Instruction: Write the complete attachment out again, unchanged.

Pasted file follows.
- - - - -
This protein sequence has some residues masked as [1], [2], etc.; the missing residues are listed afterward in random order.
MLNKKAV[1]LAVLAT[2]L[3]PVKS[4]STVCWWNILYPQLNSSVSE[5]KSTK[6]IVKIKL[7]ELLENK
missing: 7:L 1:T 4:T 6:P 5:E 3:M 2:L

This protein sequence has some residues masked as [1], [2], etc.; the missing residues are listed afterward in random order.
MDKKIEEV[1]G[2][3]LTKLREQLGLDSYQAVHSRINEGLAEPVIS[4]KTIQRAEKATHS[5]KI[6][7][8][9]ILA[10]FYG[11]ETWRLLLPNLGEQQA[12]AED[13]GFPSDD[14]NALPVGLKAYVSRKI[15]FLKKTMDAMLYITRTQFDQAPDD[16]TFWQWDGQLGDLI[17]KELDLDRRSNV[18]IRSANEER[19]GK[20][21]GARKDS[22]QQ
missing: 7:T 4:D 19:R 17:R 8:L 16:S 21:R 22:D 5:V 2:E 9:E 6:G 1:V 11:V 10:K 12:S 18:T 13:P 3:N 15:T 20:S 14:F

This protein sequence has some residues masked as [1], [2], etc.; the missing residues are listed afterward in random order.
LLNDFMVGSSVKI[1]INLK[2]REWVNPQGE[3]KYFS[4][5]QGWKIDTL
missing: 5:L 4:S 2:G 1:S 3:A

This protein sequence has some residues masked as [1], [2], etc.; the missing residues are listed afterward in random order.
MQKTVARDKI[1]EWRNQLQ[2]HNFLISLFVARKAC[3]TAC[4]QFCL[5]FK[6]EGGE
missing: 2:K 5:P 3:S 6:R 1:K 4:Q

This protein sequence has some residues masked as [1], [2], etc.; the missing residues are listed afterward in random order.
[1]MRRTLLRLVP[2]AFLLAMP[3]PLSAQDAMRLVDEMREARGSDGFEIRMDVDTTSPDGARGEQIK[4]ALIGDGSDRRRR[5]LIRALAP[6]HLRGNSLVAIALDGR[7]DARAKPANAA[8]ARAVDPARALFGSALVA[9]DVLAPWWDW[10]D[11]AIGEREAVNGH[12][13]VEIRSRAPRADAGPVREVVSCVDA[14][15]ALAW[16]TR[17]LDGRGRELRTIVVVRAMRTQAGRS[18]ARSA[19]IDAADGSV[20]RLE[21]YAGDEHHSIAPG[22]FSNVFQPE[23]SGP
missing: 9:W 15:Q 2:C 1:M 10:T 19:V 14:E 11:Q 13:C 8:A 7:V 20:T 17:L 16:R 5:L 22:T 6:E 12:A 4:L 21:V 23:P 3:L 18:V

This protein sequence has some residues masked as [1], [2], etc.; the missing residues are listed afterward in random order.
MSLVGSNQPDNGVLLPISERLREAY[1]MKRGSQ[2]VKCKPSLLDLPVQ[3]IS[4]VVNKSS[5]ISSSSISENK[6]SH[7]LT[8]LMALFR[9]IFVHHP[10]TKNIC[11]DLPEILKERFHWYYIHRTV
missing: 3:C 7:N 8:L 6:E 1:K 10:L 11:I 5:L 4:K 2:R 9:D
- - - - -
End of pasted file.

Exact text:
This protein sequence has some residues masked as [1], [2], etc.; the missing residues are listed afterward in random order.
MLNKKAV[1]LAVLAT[2]L[3]PVKS[4]STVCWWNILYPQLNSSVSE[5]KSTK[6]IVKIKL[7]ELLENK
missing: 7:L 1:T 4:T 6:P 5:E 3:M 2:L

This protein sequence has some residues masked as [1], [2], etc.; the missing residues are listed afterward in random order.
MDKKIEEV[1]G[2][3]LTKLREQLGLDSYQAVHSRINEGLAEPVIS[4]KTIQRAEKATHS[5]KI[6][7][8][9]ILA[10]FYG[11]ETWRLLLPNLGEQQA[12]AED[13]GFPSDD[14]NALPVGLKAYVSRKI[15]FLKKTMDAMLYITRTQFDQAPDD[16]TFWQWDGQLGDLI[17]KELDLDRRSNV[18]IRSANEER[19]GK[20][21]GARKDS[22]QQ
missing: 7:T 4:D 19:R 17:R 8:L 16:S 21:R 22:D 5:V 2:E 9:E 6:G 1:V 11:V 10:K 12:S 18:T 13:P 3:N 15:T 20:S 14:F

This protein sequence has some residues masked as [1], [2], etc.; the missing residues are listed afterward in random order.
LLNDFMVGSSVKI[1]INLK[2]REWVNPQGE[3]KYFS[4][5]QGWKIDTL
missing: 5:L 4:S 2:G 1:S 3:A

This protein sequence has some residues masked as [1], [2], etc.; the missing residues are listed afterward in random order.
MQKTVARDKI[1]EWRNQLQ[2]HNFLISLFVARKAC[3]TAC[4]QFCL[5]FK[6]EGGE
missing: 2:K 5:P 3:S 6:R 1:K 4:Q

This protein sequence has some residues masked as [1], [2], etc.; the missing residues are listed afterward in random order.
[1]MRRTLLRLVP[2]AFLLAMP[3]PLSAQDAMRLVDEMREARGSDGFEIRMDVDTTSPDGARGEQIK[4]ALIGDGSDRRRR[5]LIRALAP[6]HLRGNSLVAIALDGR[7]DARAKPANAA[8]ARAVDPARALFGSALVA[9]DVLAPWWDW[10]D[11]AIGEREAVNGH[12][13]VEIRSRAPRADAGPVREVVSCVDA[14][15]ALAW[16]TR[17]LDGRGRELRTIVVVRAMRTQAGRS[18]ARSA[19]IDAADGSV[20]RLE[21]YAGDEHHSIAPG[22]FSNVFQPE[23]SGP
missing: 9:W 15:Q 2:C 1:M 10:T 19:V 14:E 11:Q 13:C 8:A 7:V 20:T 17:L 16:R 5:L 22:T 6:E 12:A 4:L 21:V 23:P 3:L 18:V

This protein sequence has some residues masked as [1], [2], etc.; the missing residues are listed afterward in random order.
MSLVGSNQPDNGVLLPISERLREAY[1]MKRGSQ[2]VKCKPSLLDLPVQ[3]IS[4]VVNKSS[5]ISSSSISENK[6]SH[7]LT[8]LMALFR[9]IFVHHP[10]TKNIC[11]DLPEILKERFHWYYIHRTV
missing: 3:C 7:N 8:L 6:E 1:K 10:L 11:I 5:L 4:K 2:R 9:D